Shosho (Manageable Heat)Culture Lifestyle History Society
Shosho (Manageable Heat) is the season that begins around August 23 in the modern calendar. The term “shosho” literally means “subduing heat,” which is an apt description. The rice harvest begins in some parts of Japan. It is also the time of year when typhoons are more prevalent.
This article will look at events and natural phenomena in the period roughly from August 23 to September 7.
Yoshida Fire Festival, Yoshida, Yamanashi Prefecture (August 26–27)
This festival, considered one of Japan’s Unique Festivals, marks the end of Mount Fuji’s climbing season. It is staged at Kitaguchi Hongū Fuji Sengen Shrine simultaneously with a festival at Suwa Shrine, and is designated an Important Intangible Folk Property. On August 26, portable shrines, including one in the shape of Mount Fuji, are paraded around the city. After sunset, 90 or so three-meter high torches light up the streets.
Ōmagari National Fireworks Competition, Daisen, Akita Prefecture (last Saturday in August)
Pyrotechnicians from across Japan pit their skills against one another at Ōmagari, one of Japan’s Three Major Fireworks Festivals. The event is more than a century old, having started in 1910. Displays are evaluated for their colors and shapes, and the winner receives the Prime Minister’s Prize.
Typhoons Arrival: 210th, 220th
The 210th and 220th days after Risshun, the beginning of spring, are roughly September 1 and 11. They are considered unlucky days, because typhoons or strong winds are likely to occur.
Shibukawa Shunkai (1639-1715) was the astronomer who devised the Jōkyō calendar, a Japanese revision of a Chinese calendar adapted to the country’s seasons, at the shogunate’s request. He is said to have added the 210th and 220th days to the calendar after experiencing the rough weather he had been warned about by local fishermen. Kazamatsuri (wind festivals) are held throughout Japan at this time of year to calm the storms.
Owara Kaze-no-Bon is held from September 1 to 3 in Yatsuo, Toyama Prefecture, to pacify the wind gods, avert storm damage, and pray for a bountiful harvest. Men and women wearing straw hats that hide their faces dance the “Etchū Owara-Bushi” to music played on taiko drums, kokyū (a stringed instrument played with a bow) and forlorn-sounding shamisen. The event has marked the start of autumn in the Hokuriku region for over 300 years.
Bōsai no Hi (Disaster Prevention Day) (September 1)
Disaster Prevention Day takes place on the same date that the devastating Great Kantō earthquake struck in 1923. It was established in 1960 to raise awareness of the importance of preparing for disasters. Members of the public are encouraged to familiarize themselves with their local hazard map and to check their emergency supplies.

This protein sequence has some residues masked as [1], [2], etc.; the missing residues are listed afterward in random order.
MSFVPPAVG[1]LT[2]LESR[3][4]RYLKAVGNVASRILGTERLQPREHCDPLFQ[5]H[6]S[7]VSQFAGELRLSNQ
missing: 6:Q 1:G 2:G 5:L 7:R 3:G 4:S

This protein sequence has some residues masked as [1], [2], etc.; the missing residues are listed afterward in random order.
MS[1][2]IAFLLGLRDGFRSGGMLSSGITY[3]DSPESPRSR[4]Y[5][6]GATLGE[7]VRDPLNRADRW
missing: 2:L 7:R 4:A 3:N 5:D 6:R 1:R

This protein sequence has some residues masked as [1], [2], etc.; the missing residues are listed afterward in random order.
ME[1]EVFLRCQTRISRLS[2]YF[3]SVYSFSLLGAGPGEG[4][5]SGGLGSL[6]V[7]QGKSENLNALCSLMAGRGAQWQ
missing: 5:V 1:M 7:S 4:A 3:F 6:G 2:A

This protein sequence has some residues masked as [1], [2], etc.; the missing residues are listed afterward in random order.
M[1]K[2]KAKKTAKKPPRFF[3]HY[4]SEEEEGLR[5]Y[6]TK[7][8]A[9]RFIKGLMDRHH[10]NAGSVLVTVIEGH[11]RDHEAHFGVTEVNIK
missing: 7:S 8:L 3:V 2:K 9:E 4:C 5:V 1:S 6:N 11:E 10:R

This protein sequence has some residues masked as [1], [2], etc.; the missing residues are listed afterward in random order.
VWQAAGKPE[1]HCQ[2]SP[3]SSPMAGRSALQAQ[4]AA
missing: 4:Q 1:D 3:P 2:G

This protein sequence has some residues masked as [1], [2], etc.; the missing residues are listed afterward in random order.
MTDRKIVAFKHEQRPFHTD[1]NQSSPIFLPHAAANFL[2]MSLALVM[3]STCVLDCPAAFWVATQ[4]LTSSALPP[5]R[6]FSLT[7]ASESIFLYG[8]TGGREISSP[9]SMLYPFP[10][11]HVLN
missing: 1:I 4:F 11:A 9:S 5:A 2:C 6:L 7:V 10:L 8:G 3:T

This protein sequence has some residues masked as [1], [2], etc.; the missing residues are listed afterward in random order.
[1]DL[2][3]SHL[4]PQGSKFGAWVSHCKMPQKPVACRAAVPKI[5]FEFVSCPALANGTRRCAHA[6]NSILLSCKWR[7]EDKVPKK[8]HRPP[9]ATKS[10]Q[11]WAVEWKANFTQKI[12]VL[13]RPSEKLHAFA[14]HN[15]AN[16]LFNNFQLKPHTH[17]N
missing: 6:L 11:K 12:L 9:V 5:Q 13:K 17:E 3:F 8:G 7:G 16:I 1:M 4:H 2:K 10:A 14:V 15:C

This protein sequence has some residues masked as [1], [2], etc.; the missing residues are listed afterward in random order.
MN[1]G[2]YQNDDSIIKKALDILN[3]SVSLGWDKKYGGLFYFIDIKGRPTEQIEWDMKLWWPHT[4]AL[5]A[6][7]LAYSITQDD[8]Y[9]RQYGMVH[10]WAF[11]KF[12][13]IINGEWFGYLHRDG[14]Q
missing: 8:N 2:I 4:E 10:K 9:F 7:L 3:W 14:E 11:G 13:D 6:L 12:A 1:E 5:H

Seven Flowers of Autumn
The seven flowers of autumn originate from a poem by Yamanoue no Okura (660-733) in the eighth-century Man’yōshū poetry collection.
They are bush clover, bellflower, arrowroot, thoroughwort, golden lace, dianthus, and pampas grass.
There are said to be around 200 species of dragonflies in Japan. In the Warring States period (1467–1568), dragonflies were considered an auspicious symbol of determination as insects that only fly forward. The warrior Maeda Toshiie (1538–1599) had his helmet decorated with a dragonfly in front.
Figs are in season from the end of August through October. The kanji 無花果 (ichijiku) for the Japanese word mean “fruit without a flower,” because the flowers bloom inside the fruit and are not visible from outside. They are ideal for making jam or compote.
It is said that the name of this citrus fruit is derived from ancient times when they were used instead of vinegar, the word coming from su or “vinegar” and tachibana, the name of a kind of orange. The peak season for sudachi is August to October, and Tokushima Prefecture is a key production region. Their refined aroma stimulates the appetite, while their light acidity is believed to prevent colds, relieve exhaustion, and help to beautify skin.
Although Japanese sardines are caught year-round, they are considered in season from the rainy season through to autumn, when they are fattiest. They can be served raw as sashimi, salted and grilled, or minced to make fish balls.
(Supervised by Inoue Shōei, calendar researcher and author, Shintō minister, and guest lecturer at Tōhoku Fukushi University. Banner photo: Kita-Biwako Great Fireworks Festival in Shiga Prefecture. © Pixta.)